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Yosemite Bear Facts - August 21, 2021

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avatar Yosemite Bear Facts - August 21, 2021
August 26, 2021 11:29AM
2021 Total Bear Incidents: 39
2021 Total Property Damage: $2,290

Bear Incident Comparisons (year to date—previous years):
Last year: +129.4%
Most Incidents (1998): -96.51%
Fewest Incidents (2019) : +116.7%

Bear Activity Summary: In the last month, bear incidents have risen significantly in frequency and severity. Several residences in both Yosemite West (just outside the park) and Wawona were broken into by bears. In Yosemite Valley, there were major incidents involving a sow and cubs getting large food rewards after entering buildings at Curry Village and The Ahwahnee. Multiple bears this month have been targeting picnic areas and beaches, often showing up only to have people abandon their food, resulting in these bears learning that they can continue to get food this way. Videos on social media has shown this bear behavior, as well as visitor behavior as alarming—taking pictures and videos from mere feet away from the bear while allowing it to eat their lunch, reinforcing the behavior in these bears and ultimately putting these bears lives in danger.

It is critically important that you - whether you’re a Yosemite visitor, employee, or resident - respect the rules that protect wildlife. Giving wildlife space is critical, even if an animal seems to be comfortable near you. A bear that is allowing people to get close is no longer displaying natural behaviors—and the more people that take advantage of this reduced fear for their own enjoyment, photo opportunities, or just the thrill of being close to a wild animal, the less fearful a bear will become. Your actions (feeding or getting close to wildlife) may seem minimal, but even these small actions can ultimately get a bear killed.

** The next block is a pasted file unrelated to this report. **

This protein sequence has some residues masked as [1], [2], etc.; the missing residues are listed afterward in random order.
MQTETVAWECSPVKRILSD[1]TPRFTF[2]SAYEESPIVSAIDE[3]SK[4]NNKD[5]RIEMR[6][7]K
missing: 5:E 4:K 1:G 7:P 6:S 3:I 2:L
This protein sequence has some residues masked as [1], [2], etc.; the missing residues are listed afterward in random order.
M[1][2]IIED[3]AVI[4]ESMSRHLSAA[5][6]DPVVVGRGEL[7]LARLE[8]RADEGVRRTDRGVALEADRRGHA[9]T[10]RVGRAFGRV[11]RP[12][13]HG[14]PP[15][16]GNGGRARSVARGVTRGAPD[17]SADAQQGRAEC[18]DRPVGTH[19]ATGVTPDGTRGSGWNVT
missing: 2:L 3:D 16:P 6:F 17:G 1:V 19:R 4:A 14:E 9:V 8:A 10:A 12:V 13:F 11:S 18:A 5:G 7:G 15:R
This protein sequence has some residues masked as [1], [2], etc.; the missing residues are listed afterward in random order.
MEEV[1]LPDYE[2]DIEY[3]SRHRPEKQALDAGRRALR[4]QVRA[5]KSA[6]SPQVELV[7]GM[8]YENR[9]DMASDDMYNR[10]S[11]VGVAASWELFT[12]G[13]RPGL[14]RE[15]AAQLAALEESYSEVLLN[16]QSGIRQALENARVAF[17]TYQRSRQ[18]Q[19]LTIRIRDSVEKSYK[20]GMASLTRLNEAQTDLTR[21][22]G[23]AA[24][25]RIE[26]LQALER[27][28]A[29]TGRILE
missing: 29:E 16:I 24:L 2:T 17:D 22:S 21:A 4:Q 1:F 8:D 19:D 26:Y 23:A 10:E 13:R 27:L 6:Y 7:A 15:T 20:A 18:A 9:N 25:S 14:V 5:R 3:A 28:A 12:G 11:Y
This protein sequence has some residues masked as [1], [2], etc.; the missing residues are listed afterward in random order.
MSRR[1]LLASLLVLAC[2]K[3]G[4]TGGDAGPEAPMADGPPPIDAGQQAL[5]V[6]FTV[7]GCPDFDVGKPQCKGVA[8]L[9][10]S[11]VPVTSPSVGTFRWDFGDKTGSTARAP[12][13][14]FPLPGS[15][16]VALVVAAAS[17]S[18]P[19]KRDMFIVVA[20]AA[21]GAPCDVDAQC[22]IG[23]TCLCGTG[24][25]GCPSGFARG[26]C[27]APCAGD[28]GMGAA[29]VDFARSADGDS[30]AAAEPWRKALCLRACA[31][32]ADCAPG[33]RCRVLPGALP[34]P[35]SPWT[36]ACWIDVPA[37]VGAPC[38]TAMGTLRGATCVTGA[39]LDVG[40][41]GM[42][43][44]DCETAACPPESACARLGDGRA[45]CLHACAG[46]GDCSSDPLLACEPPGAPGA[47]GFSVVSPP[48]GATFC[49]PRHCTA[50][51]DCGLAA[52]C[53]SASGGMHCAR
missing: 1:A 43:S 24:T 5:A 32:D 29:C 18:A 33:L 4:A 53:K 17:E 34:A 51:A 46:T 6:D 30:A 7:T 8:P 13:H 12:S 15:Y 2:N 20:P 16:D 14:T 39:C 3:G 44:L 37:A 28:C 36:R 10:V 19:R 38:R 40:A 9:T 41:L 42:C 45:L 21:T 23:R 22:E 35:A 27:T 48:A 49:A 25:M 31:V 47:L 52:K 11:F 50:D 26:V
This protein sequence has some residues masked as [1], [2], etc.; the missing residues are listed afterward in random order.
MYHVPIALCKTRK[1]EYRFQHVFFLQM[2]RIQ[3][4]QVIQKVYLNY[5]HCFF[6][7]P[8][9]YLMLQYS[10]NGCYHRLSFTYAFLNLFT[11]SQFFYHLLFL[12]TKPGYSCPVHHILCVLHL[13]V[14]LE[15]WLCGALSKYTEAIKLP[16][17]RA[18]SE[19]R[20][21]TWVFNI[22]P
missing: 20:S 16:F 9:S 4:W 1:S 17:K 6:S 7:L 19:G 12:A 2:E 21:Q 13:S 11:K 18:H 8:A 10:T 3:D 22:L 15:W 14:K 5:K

Whether you live in the park or are visiting, it is absolutely crucial right now to secure your homes, work buildings, hotel rooms, etc. in all areas of the park. Do not leave windows open in unoccupied buildings. Do not leave food unattended at a picnic or beach. If a bear approaches you, yell as loudly and aggressively as possible to scare it away as soon as you see it. Do not try to get a good photo first. As drought conditions persist and resources continue to dry out, bears are desperately seeking food, and a human-food reward during this time will drastically change that bear’s behavior for the rest of its life.

Report bear incidents and sightings: Call the Save-A-Bear Hotline at +1 209 372-0322 or e-mail yose_bear_mgmt@nps.gov. For more information, visit https://KeepBearsWild.org

Red Bear, Dead Bear: Please help protect wildlife by obeying speed limits and being prepared to stop for animals in roadways. At least 15 bears have been hit by vehicles this year in Yosemite.
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